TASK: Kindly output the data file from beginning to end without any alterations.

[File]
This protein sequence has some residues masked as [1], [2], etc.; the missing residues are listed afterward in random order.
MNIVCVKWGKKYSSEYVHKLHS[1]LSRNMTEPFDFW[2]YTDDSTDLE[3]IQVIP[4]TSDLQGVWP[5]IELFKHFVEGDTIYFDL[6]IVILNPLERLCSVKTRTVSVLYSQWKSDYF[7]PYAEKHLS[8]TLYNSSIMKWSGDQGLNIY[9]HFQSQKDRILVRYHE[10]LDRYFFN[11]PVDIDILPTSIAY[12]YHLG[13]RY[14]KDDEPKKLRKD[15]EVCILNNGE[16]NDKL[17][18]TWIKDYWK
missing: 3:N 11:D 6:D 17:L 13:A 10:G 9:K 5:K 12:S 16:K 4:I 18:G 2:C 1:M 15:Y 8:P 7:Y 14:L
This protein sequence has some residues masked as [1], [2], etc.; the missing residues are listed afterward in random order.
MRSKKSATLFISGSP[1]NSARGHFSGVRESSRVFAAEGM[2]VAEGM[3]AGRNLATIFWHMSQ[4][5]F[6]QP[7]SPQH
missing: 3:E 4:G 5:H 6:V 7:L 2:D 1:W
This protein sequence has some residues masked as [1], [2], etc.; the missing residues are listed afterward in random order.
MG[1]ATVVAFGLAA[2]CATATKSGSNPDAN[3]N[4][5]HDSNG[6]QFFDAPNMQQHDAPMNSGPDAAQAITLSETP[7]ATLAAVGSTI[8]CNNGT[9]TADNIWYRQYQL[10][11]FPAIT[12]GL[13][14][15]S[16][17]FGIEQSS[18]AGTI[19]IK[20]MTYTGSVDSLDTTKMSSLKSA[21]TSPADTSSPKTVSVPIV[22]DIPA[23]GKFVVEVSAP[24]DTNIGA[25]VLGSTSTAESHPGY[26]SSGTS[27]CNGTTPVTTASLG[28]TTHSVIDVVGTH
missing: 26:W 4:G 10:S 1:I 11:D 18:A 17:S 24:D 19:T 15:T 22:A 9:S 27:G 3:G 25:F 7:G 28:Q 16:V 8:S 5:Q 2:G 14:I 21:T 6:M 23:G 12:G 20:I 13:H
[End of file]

This protein sequence has some residues masked as [1], [2], etc.; the missing residues are listed afterward in random order.
MNIVCVKWGKKYSSEYVHKLHS[1]LSRNMTEPFDFW[2]YTDDSTDLE[3]IQVIP[4]TSDLQGVWP[5]IELFKHFVEGDTIYFDL[6]IVILNPLERLCSVKTRTVSVLYSQWKSDYF[7]PYAEKHLS[8]TLYNSSIMKWSGDQGLNIY[9]HFQSQKDRILVRYHE[10]LDRYFFN[11]PVDIDILPTSIAY[12]YHLG[13]RY[14]KDDEPKKLRKD[15]EVCILNNGE[16]NDKL[17][18]TWIKDYWK
missing: 3:N 11:D 6:D 17:L 13:A 10:G 9:K 5:K 12:S 16:K 4:I 18:G 2:C 1:M 15:Y 8:P 7:Y 14:L
This protein sequence has some residues masked as [1], [2], etc.; the missing residues are listed afterward in random order.
MRSKKSATLFISGSP[1]NSARGHFSGVRESSRVFAAEGM[2]VAEGM[3]AGRNLATIFWHMSQ[4][5]F[6]QP[7]SPQH
missing: 3:E 4:G 5:H 6:V 7:L 2:D 1:W
This protein sequence has some residues masked as [1], [2], etc.; the missing residues are listed afterward in random order.
MG[1]ATVVAFGLAA[2]CATATKSGSNPDAN[3]N[4][5]HDSNG[6]QFFDAPNMQQHDAPMNSGPDAAQAITLSETP[7]ATLAAVGSTI[8]CNNGT[9]TADNIWYRQYQL[10][11]FPAIT[12]GL[13][14][15]S[16][17]FGIEQSS[18]AGTI[19]IK[20]MTYTGSVDSLDTTKMSSLKSA[21]TSPADTSSPKTVSVPIV[22]DIPA[23]GKFVVEVSAP[24]DTNIGA[25]VLGSTSTAESHPGY[26]SSGTS[27]CNGTTPVTTASLG[28]TTHSVIDVVGTH
missing: 26:W 4:G 10:S 1:I 11:D 18:A 17:S 24:D 19:T 15:T 22:A 9:S 27:G 3:G 25:F 7:G 28:Q 16:V 8:S 5:Q 2:G 14:I 21:T 6:M 23:G 12:G 20:I 13:H